, Volume 3, Issue 3, pp 307-327,
Open Access This content is freely available online to anyone, anywhere at any time.

Crops that feed the world 6. Past successes and future challenges to the role played by maize in global food security

Abstract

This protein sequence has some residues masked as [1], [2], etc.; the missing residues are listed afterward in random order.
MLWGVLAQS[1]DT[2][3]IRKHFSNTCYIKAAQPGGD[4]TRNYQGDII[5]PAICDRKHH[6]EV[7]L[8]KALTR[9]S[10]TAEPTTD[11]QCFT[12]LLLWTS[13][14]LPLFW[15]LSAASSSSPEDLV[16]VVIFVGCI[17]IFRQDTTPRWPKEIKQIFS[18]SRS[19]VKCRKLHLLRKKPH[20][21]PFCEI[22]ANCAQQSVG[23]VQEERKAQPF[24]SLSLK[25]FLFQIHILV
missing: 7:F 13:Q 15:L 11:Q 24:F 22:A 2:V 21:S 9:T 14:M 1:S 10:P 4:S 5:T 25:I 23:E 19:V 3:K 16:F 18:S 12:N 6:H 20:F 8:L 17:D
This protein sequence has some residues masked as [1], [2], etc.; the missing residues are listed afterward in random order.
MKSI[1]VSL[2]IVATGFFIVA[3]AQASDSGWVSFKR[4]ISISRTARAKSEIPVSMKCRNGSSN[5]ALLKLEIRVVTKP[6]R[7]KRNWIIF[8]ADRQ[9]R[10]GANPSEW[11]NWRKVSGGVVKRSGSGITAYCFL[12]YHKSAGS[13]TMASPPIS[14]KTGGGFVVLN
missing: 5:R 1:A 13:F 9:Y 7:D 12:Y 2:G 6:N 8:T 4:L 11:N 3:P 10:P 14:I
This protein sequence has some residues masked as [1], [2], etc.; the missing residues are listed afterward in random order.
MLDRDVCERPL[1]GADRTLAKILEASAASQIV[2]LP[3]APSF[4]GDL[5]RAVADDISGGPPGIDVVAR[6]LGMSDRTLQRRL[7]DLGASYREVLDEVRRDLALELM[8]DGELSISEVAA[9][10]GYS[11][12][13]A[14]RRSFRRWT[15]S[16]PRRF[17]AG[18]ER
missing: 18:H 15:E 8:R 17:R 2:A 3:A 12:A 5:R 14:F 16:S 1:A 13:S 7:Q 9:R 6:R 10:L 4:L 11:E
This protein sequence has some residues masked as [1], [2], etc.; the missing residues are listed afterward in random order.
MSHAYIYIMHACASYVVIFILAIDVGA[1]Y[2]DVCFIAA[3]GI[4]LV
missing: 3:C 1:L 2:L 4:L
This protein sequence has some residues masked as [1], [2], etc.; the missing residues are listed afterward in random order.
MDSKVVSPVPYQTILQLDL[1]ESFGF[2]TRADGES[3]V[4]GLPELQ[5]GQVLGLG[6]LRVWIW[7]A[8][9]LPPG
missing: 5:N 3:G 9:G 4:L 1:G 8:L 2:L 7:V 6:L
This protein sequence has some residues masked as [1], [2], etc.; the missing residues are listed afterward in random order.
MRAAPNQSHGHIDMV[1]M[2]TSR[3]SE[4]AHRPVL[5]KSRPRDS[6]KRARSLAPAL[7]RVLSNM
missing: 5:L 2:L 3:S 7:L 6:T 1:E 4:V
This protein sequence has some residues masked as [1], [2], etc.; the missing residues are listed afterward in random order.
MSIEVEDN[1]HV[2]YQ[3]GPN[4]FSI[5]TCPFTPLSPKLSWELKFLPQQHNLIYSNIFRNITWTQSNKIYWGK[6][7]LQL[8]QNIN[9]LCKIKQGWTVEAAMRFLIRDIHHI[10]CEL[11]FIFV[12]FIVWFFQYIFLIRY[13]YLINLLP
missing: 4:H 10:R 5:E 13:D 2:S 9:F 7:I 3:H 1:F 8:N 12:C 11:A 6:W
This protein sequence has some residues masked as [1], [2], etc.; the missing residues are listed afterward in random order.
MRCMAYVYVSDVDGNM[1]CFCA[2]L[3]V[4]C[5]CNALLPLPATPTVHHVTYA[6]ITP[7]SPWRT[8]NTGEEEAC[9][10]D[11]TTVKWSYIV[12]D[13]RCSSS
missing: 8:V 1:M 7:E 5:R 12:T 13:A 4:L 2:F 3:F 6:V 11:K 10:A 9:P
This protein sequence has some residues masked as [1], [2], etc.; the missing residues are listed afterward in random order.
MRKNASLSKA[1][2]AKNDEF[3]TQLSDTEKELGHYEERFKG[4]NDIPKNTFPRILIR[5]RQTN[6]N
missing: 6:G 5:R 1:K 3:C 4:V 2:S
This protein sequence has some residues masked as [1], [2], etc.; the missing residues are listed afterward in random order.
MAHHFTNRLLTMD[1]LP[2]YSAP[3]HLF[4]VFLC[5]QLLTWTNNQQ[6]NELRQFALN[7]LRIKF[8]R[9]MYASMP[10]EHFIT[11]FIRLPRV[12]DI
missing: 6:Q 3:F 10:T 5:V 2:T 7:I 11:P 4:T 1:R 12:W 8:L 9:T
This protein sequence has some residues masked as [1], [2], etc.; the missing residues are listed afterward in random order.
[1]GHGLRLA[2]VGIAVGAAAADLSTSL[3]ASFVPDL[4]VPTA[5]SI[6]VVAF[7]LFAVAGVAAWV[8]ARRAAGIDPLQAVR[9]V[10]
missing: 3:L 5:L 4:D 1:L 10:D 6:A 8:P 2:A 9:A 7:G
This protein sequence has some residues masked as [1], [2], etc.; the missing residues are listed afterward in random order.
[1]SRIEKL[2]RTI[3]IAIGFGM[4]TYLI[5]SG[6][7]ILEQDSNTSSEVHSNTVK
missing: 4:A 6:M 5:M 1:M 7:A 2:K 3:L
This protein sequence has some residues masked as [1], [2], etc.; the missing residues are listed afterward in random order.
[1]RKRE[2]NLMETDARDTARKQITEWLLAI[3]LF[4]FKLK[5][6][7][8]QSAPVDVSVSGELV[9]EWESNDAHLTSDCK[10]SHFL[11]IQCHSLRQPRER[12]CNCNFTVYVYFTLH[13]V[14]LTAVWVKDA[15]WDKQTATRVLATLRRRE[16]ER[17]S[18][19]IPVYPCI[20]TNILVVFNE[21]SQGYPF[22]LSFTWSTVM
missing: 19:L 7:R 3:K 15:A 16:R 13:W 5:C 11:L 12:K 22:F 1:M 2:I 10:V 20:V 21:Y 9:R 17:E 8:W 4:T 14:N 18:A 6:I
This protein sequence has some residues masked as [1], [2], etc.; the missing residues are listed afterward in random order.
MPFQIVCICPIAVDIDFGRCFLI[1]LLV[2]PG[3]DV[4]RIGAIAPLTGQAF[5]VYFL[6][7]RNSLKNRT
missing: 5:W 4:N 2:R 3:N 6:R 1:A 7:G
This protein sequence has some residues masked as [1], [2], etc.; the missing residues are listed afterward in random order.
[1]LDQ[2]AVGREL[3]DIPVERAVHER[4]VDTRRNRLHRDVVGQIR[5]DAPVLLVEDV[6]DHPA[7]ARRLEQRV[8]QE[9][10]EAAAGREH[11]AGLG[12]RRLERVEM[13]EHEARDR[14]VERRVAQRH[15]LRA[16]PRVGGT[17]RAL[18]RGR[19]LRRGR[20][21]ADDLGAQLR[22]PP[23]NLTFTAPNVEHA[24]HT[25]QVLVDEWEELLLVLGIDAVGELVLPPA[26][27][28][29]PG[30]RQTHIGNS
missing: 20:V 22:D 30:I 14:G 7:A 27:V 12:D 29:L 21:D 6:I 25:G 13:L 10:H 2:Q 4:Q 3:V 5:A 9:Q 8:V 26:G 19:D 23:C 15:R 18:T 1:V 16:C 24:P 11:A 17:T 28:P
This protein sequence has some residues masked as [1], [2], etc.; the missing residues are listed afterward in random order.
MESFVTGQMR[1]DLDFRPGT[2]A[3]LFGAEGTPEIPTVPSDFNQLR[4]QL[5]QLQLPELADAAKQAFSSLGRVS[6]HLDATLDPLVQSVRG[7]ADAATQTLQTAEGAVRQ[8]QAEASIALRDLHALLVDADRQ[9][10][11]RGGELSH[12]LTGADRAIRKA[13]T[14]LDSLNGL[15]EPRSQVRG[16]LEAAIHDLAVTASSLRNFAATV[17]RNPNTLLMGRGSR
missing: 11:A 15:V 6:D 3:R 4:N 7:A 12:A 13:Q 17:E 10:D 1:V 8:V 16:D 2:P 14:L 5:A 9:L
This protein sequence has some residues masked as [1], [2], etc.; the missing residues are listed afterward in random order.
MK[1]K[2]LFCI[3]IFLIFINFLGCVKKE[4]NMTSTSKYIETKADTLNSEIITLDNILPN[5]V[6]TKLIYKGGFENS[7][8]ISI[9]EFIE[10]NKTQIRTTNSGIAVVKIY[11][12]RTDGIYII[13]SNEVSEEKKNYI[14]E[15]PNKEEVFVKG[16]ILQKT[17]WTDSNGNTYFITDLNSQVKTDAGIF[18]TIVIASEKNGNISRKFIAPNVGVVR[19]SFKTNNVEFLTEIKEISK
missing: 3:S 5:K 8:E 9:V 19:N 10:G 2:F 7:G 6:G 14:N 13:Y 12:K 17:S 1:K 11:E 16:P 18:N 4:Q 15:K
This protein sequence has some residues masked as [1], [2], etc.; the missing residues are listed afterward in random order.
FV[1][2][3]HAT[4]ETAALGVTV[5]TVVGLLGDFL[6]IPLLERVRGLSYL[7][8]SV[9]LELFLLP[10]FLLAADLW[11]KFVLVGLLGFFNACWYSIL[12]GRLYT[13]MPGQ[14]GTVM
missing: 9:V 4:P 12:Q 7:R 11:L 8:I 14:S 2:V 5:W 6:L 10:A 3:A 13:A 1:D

Maize is one of the most important food crops in the world and, together with rice and wheat, provides at least 30% of the food calories to more than 4.5 billion people in 94 developing countries. In parts of Africa and Mesoamerica, maize alone contributes over 20% of food calories. Maize is also a key ingredient in animal feed and is used extensively in industrial products, including the production of biofuels. Increasing demand and production shortfalls in global maize supplies have worsened market volatility and contributed to surging global maize prices. Climatic variability and change, and the consequent rise in abiotic and biotic stresses, further confound the problem. Unless concerted and vigorous measures are taken to address these challenges and accelerate yield growth, the outcome will be hunger and food insecurity for millions of poor consumers. We review the research challenges of ensuring global food security in maize, particularly in the context of climate change. The paper summarizes the importance of maize for food, nutrition and livelihood security and details the historical productivity of maize, consumption patterns and future trends. We show how crop breeding to overcome biotic and abiotic stresses will play a key role in meeting future maize demand. Attention needs to be directed at the generation of high yielding, stress-tolerant and widely-adapted maize varieties through judicious combination of conventional and molecular breeding approaches. The use of improved germplasm per se will not, however, be enough to raise yields and enhance adaptation to climate change, and will need to be complemented by improved crop and agronomic practices. Faced with emasculated state extension provision and imperfect markets, new extension approaches and institutional innovations are required that enhance farmers’ access to information, seeds, other inputs, finance and output markets. Over the long-term, large public and private sector investment and sustained political commitment and policy support for technology generation and delivery are needed to overcome hunger, raise the incomes of smallholder farmers and meet the challenges of growing demand for maize at the global level.